Staying home with baby: things to know about maternity and paternity leave

Dec 06, 2021

Congratulations! You’re expecting a baby, and as a new parent, you’ll want to spend as much time as possible with your new addition. Depending on where you work, maternity leave and paternity leave options vary wildly, since in the United States there are no federally mandated leave standards for new moms and dads (states are responsible for their own laws in this regard). Here are some things to consider when planning your post-delivery time.

Staying home with baby: things to know about maternity and paternity leave


According to a recent article on, 40% of women in the United States don’t qualify for the Family Medical Leave Act (FMLA), which grants 12 weeks of protected, unpaid job leave at the federal level; just 12% of women with private sector jobs have access to paid maternity leave; and 25% of women return to work within two weeks of giving birth.

Understand what leave is about

Maternity leave is simply defined as the period of time a new mother takes off from work after having a baby. This time involves recovery from the taxing physical process of labor and delivery and tending to a new baby’s needs (keep in mind that moms of babies delivered by C-section need more time to recover from that surgery). Some companies offer paid leave, while others offer nothing. Under FMLA, some parents of either gender can take up to 12 weeks off to care for their new child (including having a child join their family through adoption in some cases). To qualify, moms and dads must have been with the company for a minimum of one year, have worked at least 1,250 hours during the past year and work for a company with at least 50 employees.

How to navigate and negotiate with your manager

You know the culture of your workplace better than anyone, so it’s important to be thoughtful about how you’ll announce your pregnancy (or your partner’s pregnancy). In order to initiate the conversation about leave, you may have to provide a maternity leave letter in which you state your intentions to human resources. However, it’s usually advisable to have a face-to-face conversation with your boss to give him or her a head’s up first. It’s also a good idea to talk with your boss before sharing the news with coworkers.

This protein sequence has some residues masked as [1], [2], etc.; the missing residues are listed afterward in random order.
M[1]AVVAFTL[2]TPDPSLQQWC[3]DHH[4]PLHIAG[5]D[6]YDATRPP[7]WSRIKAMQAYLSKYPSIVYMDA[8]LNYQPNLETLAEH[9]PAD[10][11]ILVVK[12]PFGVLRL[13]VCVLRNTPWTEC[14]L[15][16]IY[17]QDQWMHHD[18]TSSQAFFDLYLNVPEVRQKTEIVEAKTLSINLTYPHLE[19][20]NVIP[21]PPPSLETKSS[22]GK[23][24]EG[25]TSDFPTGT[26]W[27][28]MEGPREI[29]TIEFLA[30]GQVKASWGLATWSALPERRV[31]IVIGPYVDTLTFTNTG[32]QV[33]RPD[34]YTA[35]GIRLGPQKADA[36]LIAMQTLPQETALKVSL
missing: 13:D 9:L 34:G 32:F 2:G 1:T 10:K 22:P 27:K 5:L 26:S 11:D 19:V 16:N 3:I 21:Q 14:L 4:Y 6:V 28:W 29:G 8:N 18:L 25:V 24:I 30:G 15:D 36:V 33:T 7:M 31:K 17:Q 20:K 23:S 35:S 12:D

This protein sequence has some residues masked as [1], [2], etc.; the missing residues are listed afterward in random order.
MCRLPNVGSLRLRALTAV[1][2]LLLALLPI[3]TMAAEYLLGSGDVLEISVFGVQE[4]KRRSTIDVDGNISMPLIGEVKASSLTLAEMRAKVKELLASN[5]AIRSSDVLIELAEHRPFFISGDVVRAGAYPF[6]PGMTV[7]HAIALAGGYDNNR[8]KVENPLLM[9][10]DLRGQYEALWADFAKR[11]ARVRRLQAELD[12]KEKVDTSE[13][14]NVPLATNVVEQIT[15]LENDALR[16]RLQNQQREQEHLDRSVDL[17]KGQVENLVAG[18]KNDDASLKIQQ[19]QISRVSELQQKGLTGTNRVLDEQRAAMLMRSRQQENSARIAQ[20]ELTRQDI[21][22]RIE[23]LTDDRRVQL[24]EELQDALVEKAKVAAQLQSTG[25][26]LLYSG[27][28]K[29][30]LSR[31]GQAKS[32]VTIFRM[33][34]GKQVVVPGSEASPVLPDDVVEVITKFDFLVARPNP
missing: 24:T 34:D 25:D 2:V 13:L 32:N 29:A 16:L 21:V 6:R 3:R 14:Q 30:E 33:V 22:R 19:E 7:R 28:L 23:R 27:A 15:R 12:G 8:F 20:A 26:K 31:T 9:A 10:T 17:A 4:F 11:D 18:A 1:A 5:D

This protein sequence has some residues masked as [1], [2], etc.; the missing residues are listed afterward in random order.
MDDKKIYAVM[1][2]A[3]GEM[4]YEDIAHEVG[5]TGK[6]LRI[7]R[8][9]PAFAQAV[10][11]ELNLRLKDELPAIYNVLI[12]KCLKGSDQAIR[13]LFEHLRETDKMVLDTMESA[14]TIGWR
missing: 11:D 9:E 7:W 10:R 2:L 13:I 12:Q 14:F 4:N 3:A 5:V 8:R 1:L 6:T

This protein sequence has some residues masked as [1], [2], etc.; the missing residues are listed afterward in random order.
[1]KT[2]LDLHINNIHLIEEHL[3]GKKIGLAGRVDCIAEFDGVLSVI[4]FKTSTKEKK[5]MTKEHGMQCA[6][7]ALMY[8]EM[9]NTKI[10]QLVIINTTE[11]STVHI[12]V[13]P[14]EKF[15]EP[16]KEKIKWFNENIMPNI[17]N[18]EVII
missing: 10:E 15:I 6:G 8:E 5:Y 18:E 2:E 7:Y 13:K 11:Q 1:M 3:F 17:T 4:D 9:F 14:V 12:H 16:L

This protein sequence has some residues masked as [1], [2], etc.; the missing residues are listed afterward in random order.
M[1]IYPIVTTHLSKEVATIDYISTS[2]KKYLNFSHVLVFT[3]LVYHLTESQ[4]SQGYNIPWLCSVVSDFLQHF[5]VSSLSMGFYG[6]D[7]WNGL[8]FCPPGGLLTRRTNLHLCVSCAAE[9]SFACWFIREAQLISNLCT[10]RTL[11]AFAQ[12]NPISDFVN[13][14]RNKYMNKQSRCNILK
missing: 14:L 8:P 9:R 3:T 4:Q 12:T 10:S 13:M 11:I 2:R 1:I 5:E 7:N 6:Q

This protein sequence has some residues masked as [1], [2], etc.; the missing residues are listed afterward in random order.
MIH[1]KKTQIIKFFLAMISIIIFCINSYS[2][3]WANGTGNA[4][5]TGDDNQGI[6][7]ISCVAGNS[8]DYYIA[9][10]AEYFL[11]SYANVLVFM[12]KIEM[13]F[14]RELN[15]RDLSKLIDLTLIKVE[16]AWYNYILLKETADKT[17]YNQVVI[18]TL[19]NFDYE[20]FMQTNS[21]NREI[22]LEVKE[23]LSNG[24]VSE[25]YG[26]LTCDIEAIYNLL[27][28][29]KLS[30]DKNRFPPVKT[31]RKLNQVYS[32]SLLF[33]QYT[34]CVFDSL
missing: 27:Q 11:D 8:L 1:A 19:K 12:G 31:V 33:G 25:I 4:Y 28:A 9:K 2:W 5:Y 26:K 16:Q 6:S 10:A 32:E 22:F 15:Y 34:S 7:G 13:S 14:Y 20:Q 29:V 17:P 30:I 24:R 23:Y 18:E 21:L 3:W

Timing can be important: the sooner you can work with your boss and coworkers to create a plan, the more time you’ll have to work out the details of how your workload will be covered in your absence.

Before your meeting, spend some time thinking about how long you’d like to take off from work after your baby arrives and research your company’s maternity leave or paternity leave policy. If there’s a policy in place, consider if it feels like a fit. For instance, if your company offers eight weeks of paid leave but you want more time, you may want to consider taking more unpaid time through FMLA. Or, you may be able to use stored vacation time or personal days to add to your paid leave.

During the meeting, be open and honest about what you’ve researched and what your preferences are. Then, listen to what your manager has to say. Be prepared with solutions for how the company’s objectives can be met in your absence. Can you work ahead on some things? Can you create a temporary hybrid role? Work together and get creative. If your manager agrees, it’s a good idea to get the agreement in writing.

If you can’t easily find a workable solution, you may need to negotiate and outline some of your reasons for taking time away from work such as healing from labor, bonding with your child, reducing the likelihood of postpartum depression when given the chance to care for your mental health, etc… You might also be able to work out a more flexible schedule where you work from home for a portion of the weeks after baby’s birth or split the time with your partner.

Subhead How to talk about leave

While some of your coworkers might have the misconception that maternity leave (or paternity leave) is a vacation, experienced moms and dads know better: it’s a period of huge adjustment that often involves little sleep and plenty of physical changes. Try not to get defensive if a less conscientious or compassionate co-worker teases you about your “maternity vacation” or “paternity play time.” Continue to calmly reiterate the importance of spending that time with your child.

Create a plan for workplace re-entry

Even if you get all of the maternity or paternity leave you want, coming back into the workplace will be a big transition after being home with your baby. It’s smart to plan for success. If you’re a breastfeeding mom, inquire about a private place at work where you can use your breast pump and a refrigerator to store the milk. Plan for the extra step in the morning of taking baby to her caregiver or daycare center, in case you need to shift your work hours earlier or later to accommodate. Consider your company’s work from home policy if your child is under-the-weather. While it’s not possible to plan for every unexpected thing involved with being a new parent, thinking ahead can help you feel more prepared. You’ve got this, parents!

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